Working While on Social Security
You can receive Social Security retirement benefits and work at the same time, but your monthly benefits may be temporarily reduced. If you’ve reached full retirement age, you can increase your Social Security benefits with each additional year you work.
- Written by Rachel Christian
Financial Writer and Certified Educator in Personal Finance
Rachel Christian is a writer and researcher for RetireGuide. She covers annuities, Medicare, life insurance and other important retirement topics. Rachel is a member of the Association for Financial Counseling & Planning Education.Read More
- Edited ByLee Williams
Senior Financial Editor
Lee Williams is a professional writer, editor and content strategist with 10 years of professional experience working for global and nationally recognized brands. He has contributed to Forbes, The Huffington Post, SUCCESS Magazine, AskMen.com, Electric Literature and The Wall Street Journal. His career also includes ghostwriting for Fortune 500 CEOs and published authors.Read More
- Reviewed ByEbony J. Howard, CPA
Ebony J. Howard, CPA
Credentialed Tax Expert at Intuit
Ebony J. Howard is a certified public accountant and freelance consultant with a background in accounting, personal finance, and income tax planning and preparation. She specializes in analyzing financial information in the health care, banking and real estate sectors.Read More
- Published: January 4, 2021
- Updated: June 13, 2022
- 5 min read time
- This page features 7 Cited Research Articles
- Edited By
- You can earn more money without jeopardizing your benefits by waiting to reach the full retirement age before starting to collect Social Security.
- Your Social Security benefits can temporarily be decreased if you earn above a certain amount.
- You won't pay taxes on your Social Security benefits if they are your only income.
What Is Full Retirement Age?
You can collect Social Security benefits and work at the same time, but your benefits may be reduced if you haven’t reached your full retirement age yet.
Once you hit full retirement age, there is no limit on how much you can earn while working on Social Security. Plus, it increases your future benefits for when you to choose to receive them.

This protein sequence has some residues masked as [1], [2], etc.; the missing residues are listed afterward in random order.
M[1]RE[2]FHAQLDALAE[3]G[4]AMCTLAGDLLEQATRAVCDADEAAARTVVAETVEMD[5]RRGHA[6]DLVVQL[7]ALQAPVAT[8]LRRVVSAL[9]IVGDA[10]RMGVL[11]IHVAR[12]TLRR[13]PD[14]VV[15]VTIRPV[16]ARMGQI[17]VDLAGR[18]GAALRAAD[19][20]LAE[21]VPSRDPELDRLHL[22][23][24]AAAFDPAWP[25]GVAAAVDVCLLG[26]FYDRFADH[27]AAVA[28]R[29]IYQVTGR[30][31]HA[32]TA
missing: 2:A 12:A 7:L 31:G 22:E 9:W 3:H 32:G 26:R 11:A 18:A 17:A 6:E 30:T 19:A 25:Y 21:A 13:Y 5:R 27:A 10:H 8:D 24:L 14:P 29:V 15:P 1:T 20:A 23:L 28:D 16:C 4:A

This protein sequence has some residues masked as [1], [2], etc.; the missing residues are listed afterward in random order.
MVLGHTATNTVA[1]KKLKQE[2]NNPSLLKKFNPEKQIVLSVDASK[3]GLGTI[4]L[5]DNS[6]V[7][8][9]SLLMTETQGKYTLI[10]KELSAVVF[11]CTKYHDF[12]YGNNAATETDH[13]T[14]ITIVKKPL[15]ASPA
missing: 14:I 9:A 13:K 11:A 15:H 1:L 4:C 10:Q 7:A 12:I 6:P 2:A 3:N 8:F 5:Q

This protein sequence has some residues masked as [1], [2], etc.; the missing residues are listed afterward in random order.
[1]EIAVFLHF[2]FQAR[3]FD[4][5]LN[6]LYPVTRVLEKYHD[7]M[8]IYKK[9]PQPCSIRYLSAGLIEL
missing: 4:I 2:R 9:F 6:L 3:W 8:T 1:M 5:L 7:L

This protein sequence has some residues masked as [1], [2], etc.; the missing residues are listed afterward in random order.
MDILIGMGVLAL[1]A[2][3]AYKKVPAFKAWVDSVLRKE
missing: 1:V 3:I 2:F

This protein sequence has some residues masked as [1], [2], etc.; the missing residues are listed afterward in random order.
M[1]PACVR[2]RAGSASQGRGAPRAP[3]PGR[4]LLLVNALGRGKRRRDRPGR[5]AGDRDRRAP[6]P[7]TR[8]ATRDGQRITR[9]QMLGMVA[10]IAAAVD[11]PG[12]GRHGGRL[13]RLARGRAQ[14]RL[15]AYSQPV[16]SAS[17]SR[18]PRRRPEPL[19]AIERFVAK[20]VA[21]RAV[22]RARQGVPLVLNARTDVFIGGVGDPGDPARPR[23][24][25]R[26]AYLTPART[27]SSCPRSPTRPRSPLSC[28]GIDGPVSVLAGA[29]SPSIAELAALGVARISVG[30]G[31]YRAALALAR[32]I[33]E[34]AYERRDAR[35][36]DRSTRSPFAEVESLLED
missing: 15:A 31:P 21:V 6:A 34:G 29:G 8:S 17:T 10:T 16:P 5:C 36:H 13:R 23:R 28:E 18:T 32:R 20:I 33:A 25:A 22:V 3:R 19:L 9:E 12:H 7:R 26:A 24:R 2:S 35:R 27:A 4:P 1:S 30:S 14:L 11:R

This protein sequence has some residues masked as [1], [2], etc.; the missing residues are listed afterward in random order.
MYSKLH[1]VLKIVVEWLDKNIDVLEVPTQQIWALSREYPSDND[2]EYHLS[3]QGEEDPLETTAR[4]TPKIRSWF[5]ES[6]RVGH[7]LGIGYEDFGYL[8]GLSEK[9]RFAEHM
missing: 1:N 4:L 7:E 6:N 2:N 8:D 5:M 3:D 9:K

Your full retirement age depends on the year you were born.
|Birth Year||Full Retirement Age|
|1955||66 and 2 months|
|1956||66 and 4 months|
|1957||66 and 6 months|
|1958||66 and 8 months|
|1959||66 and 10 months|
|1960 and later||67|
You may opt to start receiving your Social Security retirement benefits before full retirement age. The soonest you can claim benefits is at age 62.
How Much Can You Earn While Receiving Social Security?
If you start collecting Social Security prior to full retirement age, you can earn up to $19,560 in 2022 and still receive your full benefits.
After you hit that threshold, Social Security deducts $1 from your benefits for every $2 you earn.
In the year you reach full retirement age, you can earn more money without jeopardizing your benefits.
In 2022, you can earn $51,960 a year. After that, Social Security deducts $1 for every $3 you earn — but only during the months before you reach full retirement age.
For example, if your full retirement age is 67 and your birthday is in September, you can earn $51,960 from January through August. But starting in September, you can earn as much as you want.
In fact, once you hit your full retirement age, you can actually increase your future Social Security benefits if you choose to continue working. So, each additional year you work after you reach your full retirement age is another year added to your benefits. Higher lifetime earnings lead to higher benefits when you decide to receive them.
If you earn more while working than the income limits mentioned above, it’s important to notify Social Security.
Otherwise, the Social Security Administration will learn about your excessive earnings when you file taxes the following year. If this happens, you may be fined, forced to pay back the difference or receive reduced future benefits.